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3 Recommendations

A Rising Sun?

By Jack Uldrich
December 15, 2006

Nanosolar, a privately funded solar energy company, announced this week that it had secured 647,000 square feet of manufacturing space in San Jose. This is noteworthy because a facility that size will have the ability to produce an annual capacity of 430 megawatts' worth of solar power -- or three times the amount that is presently installed in the U.S.

If Nanosolar's technology can scale to this level, it could become a major player in the solar industry. Moreover, because it employs a new thin-film technology that uses little to no silicon -- the costliest part of solar cells -- it might even allow it to become the dominant player in the field because the technology is so disruptive.

To date, the company has received venture funding from Google (NASDAQ: GOOG) founders Larry Page and Sergey Brin, and this past summer it received an additional $75 million to begin building this facility. (It also signed an agreement with Coenergy, one of Europe's solar companies, in August to help develop its technology.)

So, is Nanosolar's success guaranteed? No. For starters, many of today's leading solar companies, such as BPSolar (NYSE: BP), Kyocera (NYSE: KYO), and SunTech Power (NYSE: STP), are all continuing to produce more efficient silicon solar cells. As such, they are unlikely to either be easily replaced or to go down without a serious fight.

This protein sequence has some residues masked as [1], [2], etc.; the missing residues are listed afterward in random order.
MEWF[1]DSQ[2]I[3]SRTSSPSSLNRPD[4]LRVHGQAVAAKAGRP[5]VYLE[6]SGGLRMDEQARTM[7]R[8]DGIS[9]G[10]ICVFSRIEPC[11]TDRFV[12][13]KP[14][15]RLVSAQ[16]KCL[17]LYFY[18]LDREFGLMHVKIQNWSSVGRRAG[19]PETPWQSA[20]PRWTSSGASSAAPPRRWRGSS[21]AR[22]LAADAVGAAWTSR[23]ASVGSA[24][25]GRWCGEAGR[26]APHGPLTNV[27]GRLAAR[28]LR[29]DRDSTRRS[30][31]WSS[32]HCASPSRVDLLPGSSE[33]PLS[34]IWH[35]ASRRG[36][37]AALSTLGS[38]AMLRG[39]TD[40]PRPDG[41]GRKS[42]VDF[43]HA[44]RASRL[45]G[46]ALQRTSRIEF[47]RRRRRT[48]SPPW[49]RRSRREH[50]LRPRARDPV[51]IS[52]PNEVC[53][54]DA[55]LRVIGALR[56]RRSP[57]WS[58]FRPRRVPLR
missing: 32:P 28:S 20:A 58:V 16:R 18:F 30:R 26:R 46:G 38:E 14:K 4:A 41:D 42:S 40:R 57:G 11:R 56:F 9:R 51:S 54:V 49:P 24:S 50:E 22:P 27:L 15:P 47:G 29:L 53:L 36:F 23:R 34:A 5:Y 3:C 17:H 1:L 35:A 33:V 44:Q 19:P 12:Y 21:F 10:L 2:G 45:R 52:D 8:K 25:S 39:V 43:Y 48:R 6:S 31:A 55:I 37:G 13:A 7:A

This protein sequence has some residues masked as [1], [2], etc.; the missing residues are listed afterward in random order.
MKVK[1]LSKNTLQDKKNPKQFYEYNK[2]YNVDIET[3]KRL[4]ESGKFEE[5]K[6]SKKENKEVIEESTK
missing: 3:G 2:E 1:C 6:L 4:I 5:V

Secondly, many of these companies, as well as Sharp, EnergyConversion Devices' (NASDAQ: ENER) Uni-Solar, Miasole, and Harris & Harris' (NASDAQ: TINY) portfolio company, Innovalight, are all in various stages of developing their own thin-film technology which, in some cases, may be closer to development.

And lastly, Nanosolar could encounter any number of bumps in ramping up its thin-film technology -- which remains untested in a large-scale manufacturing process.

Still, everything from the funding to the securing of the manufacturing space seems to suggest that things are coming together nicely for Nanosolar. For this reason, I believe it is a company that investors who are interested in solar energy need to put on their radar screen.

I say this not because I believe it will go public anytime soon and would represent a good buy (although it might), but rather because thin-film technology is a disruptive technology and a facility of this size could cause some serious problems for many of today's leading publicly traded solar companies. After all, the sun has been known to burn people on occasion. There's no reason that it can't do the same to investors.

Interested in other solar Foolishness?

Check out these articles:

SunTech Power and Harris & Harris are both Motley Fool Rule Breakers recommendations. Keep tabs on big events in tiny technology with a free 30-day trial subscription to the newsletter.

Fool contributor Jack Uldrich always recommends using sunscreen when playing in the sun for more than 15 minutes. He owns stock in SunTech Power. The Fool has a strict disclosure policy.

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DocumentId: 518160, ~/articles/articlehandler.aspx, 12/17/2006 3:19:49 PM

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